Transient in vitro epigenetic reprogramming of skin fibroblasts into multipotent cells
Multipotent stem cells have the potential to establish a new field of promising regenerative medicine to treat tissue damage, genetic disorders, and degenerative diseases. However, limited resource of stem cells has turned to be an evitable obstacle in clinical applications. We utilized a simple in vitro epigenetic reprogramming approach to convert skin fibroblasts into multipotent cells. After transient reprogramming, stem cell markers, including Oct4 and Nanog, became activated in the treated cells. The reprogrammed cells were multipotent as demonstrated by their ability to differentiate into a variety of cells and to form teratomas. Genomic imprinting of insulin-like growth factor II (Igf2) and H19 was not affected by this short period of cell reprogramming. This study may provide an alternative strategy to efficiently generate patient-specific stem cells for basic and clinical research, solving major hurdles of virally-induced pluripotent stem (iPS) cells that entail the potential risks of mutation, gene instability, and malignancy.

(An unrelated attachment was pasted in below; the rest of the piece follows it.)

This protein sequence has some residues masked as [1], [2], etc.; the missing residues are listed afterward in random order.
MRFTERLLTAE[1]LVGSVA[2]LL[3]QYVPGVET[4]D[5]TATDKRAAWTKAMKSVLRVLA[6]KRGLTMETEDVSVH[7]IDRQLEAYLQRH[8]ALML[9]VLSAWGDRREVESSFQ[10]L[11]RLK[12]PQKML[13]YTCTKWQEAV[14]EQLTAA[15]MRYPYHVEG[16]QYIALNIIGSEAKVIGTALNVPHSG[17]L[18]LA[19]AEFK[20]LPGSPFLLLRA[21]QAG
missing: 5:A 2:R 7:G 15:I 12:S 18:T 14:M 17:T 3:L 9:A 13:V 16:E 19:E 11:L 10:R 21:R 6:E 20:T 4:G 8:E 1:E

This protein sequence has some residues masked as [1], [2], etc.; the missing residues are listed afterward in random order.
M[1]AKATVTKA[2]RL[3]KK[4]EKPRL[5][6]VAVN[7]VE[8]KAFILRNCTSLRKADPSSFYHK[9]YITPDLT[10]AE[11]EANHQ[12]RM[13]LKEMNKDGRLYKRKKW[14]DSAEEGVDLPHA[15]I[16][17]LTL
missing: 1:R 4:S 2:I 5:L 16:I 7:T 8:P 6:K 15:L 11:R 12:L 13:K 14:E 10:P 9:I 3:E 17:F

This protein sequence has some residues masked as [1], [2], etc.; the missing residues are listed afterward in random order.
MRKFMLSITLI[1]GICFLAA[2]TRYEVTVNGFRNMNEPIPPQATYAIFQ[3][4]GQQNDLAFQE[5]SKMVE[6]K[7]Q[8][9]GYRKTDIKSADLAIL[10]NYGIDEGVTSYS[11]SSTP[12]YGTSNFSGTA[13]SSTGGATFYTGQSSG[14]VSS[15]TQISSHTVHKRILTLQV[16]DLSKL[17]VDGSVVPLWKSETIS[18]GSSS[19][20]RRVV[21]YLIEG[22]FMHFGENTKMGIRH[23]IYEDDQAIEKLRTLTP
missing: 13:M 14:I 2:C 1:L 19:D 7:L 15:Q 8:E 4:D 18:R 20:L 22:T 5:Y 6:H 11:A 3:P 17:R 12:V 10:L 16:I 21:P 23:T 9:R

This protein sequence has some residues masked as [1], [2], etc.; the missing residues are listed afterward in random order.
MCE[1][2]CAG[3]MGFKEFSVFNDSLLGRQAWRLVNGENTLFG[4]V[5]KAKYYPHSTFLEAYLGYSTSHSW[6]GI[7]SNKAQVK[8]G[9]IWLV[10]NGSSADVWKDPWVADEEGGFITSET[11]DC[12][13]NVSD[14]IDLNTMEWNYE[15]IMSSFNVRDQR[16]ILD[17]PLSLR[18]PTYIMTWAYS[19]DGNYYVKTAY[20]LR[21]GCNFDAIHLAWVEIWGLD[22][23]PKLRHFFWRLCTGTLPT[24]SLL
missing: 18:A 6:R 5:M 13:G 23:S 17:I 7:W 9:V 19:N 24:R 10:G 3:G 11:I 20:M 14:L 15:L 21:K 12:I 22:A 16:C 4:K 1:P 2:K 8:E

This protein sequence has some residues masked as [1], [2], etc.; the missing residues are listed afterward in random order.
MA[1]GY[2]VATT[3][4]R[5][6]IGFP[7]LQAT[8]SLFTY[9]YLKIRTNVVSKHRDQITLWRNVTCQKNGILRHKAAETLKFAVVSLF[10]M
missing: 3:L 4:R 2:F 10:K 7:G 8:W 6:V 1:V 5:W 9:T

Journal: Biomaterials - Volume 31, Issue 10, April 2010, Pages 2779–2787